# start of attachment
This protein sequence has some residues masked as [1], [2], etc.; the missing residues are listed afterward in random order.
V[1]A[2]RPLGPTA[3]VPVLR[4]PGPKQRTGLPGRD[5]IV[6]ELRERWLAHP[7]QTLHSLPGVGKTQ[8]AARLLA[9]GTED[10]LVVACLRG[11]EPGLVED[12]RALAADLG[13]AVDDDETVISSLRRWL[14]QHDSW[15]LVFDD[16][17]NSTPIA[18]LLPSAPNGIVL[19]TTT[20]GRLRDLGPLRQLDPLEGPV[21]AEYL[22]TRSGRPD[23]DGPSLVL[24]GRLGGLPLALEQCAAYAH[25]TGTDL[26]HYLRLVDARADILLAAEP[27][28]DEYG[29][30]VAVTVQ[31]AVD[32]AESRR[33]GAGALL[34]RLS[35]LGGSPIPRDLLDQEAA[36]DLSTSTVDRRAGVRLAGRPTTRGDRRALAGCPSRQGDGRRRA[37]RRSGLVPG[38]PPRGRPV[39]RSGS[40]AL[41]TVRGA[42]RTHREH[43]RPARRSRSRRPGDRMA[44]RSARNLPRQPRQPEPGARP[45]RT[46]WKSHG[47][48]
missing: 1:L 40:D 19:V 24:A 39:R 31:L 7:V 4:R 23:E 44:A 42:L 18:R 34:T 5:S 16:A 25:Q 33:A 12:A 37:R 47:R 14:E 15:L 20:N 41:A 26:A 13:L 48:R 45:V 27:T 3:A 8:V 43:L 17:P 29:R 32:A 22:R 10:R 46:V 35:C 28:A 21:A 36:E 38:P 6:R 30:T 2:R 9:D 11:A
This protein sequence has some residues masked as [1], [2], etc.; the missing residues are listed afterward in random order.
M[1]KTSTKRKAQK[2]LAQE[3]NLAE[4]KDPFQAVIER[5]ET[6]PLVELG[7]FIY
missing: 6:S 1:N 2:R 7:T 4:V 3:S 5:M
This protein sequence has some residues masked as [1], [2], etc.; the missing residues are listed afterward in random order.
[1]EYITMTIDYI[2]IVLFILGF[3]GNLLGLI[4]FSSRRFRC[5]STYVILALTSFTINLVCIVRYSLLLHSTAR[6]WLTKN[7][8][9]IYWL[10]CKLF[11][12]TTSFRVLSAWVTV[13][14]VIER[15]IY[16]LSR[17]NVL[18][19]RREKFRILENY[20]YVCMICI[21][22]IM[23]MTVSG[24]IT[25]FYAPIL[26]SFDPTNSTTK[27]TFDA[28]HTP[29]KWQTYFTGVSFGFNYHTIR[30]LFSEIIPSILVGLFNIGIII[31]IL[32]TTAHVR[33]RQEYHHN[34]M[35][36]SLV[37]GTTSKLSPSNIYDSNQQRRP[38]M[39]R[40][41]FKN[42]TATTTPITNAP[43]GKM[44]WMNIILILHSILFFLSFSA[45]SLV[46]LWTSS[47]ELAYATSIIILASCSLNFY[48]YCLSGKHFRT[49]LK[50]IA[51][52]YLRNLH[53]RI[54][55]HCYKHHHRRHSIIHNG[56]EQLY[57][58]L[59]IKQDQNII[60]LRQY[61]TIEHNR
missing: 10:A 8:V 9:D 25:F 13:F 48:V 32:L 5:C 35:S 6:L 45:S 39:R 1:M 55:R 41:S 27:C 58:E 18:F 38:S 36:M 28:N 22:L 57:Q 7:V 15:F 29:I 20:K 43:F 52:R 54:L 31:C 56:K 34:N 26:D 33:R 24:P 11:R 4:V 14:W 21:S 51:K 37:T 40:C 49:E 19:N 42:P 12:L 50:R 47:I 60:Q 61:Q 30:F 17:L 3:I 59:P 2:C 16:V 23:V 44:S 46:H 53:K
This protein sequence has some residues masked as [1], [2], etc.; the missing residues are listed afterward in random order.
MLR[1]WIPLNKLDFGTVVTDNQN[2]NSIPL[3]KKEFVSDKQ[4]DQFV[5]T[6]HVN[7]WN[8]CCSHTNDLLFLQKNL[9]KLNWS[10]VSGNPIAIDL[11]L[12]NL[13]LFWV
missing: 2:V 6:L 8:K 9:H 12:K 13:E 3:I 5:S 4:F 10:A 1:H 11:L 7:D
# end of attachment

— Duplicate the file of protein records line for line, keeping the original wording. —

This protein sequence has some residues masked as [1], [2], etc.; the missing residues are listed afterward in random order.
V[1]A[2]RPLGPTA[3]VPVLR[4]PGPKQRTGLPGRD[5]IV[6]ELRERWLAHP[7]QTLHSLPGVGKTQ[8]AARLLA[9]GTED[10]LVVACLRG[11]EPGLVED[12]RALAADLG[13]AVDDDETVISSLRRWL[14]QHDSW[15]LVFDD[16][17]NSTPIA[18]LLPSAPNGIVL[19]TTT[20]GRLRDLGPLRQLDPLEGPV[21]AEYL[22]TRSGRPD[23]DGPSLVL[24]GRLGGLPLALEQCAAYAH[25]TGTDL[26]HYLRLVDARADILLAAEP[27][28]DEYG[29][30]VAVTVQ[31]AVD[32]AESRR[33]GAGALL[34]RLS[35]LGGSPIPRDLLDQEAA[36]DLSTSTVDRRAGVRLAGRPTTRGDRRALAGCPSRQGDGRRRA[37]RRSGLVPG[38]PPRGRPV[39]RSGS[40]AL[41]TVRGA[42]RTHREH[43]RPARRSRSRRPGDRMA[44]RSARNLPRQPRQPEPGARP[45]RT[46]WKSHG[47][48]
missing: 1:L 40:D 19:V 24:A 39:R 31:L 7:V 4:R 23:E 44:A 42:L 18:R 34:T 5:S 16:A 25:Q 33:A 12:A 37:R 47:R 14:E 15:L 20:N 41:A 26:A 13:L 48:R 45:V 27:T 3:A 8:V 43:L 17:P 29:R 32:A 22:R 10:R 46:V 35:C 28:A 21:A 36:E 38:P 6:R 30:T 2:R 9:D 11:A
This protein sequence has some residues masked as [1], [2], etc.; the missing residues are listed afterward in random order.
M[1]KTSTKRKAQK[2]LAQE[3]NLAE[4]KDPFQAVIER[5]ET[6]PLVELG[7]FIY
missing: 6:S 1:N 2:R 7:T 4:V 3:S 5:M
This protein sequence has some residues masked as [1], [2], etc.; the missing residues are listed afterward in random order.
[1]EYITMTIDYI[2]IVLFILGF[3]GNLLGLI[4]FSSRRFRC[5]STYVILALTSFTINLVCIVRYSLLLHSTAR[6]WLTKN[7][8][9]IYWL[10]CKLF[11][12]TTSFRVLSAWVTV[13][14]VIER[15]IY[16]LSR[17]NVL[18][19]RREKFRILENY[20]YVCMICI[21][22]IM[23]MTVSG[24]IT[25]FYAPIL[26]SFDPTNSTTK[27]TFDA[28]HTP[29]KWQTYFTGVSFGFNYHTIR[30]LFSEIIPSILVGLFNIGIII[31]IL[32]TTAHVR[33]RQEYHHN[34]M[35][36]SLV[37]GTTSKLSPSNIYDSNQQRRP[38]M[39]R[40][41]FKN[42]TATTTPITNAP[43]GKM[44]WMNIILILHSILFFLSFSA[45]SLV[46]LWTSS[47]ELAYATSIIILASCSLNFY[48]YCLSGKHFRT[49]LK[50]IA[51][52]YLRNLH[53]RI[54][55]HCYKHHHRRHSIIHNG[56]EQLY[57][58]L[59]IKQDQNII[60]LRQY[61]TIEHNR
missing: 10:A 8:V 9:D 25:F 13:F 48:V 32:L 5:C 35:S 6:L 45:S 39:R 1:M 55:R 41:S 27:C 58:E 18:F 38:S 36:M 28:N 22:L 57:Q 7:V 15:F 29:I 20:K 43:F 52:R 54:L 31:C 56:K 34:N 26:D 33:R 24:P 11:R 4:V 14:W 21:S 51:K 37:T 40:C 49:E 19:N 42:P 12:L 50:R 47:I 60:Q 61:Q 30:F 17:L 3:I 59:P 2:C 16:V 23:V 44:S 46:H 53:K
This protein sequence has some residues masked as [1], [2], etc.; the missing residues are listed afterward in random order.
MLR[1]WIPLNKLDFGTVVTDNQN[2]NSIPL[3]KKEFVSDKQ[4]DQFV[5]T[6]HVN[7]WN[8]CCSHTNDLLFLQKNL[9]KLNWS[10]VSGNPIAIDL[11]L[12]NL[13]LFWV
missing: 2:V 6:L 8:K 9:H 12:K 13:E 3:I 5:S 4:F 10:A 1:H 11:L 7:D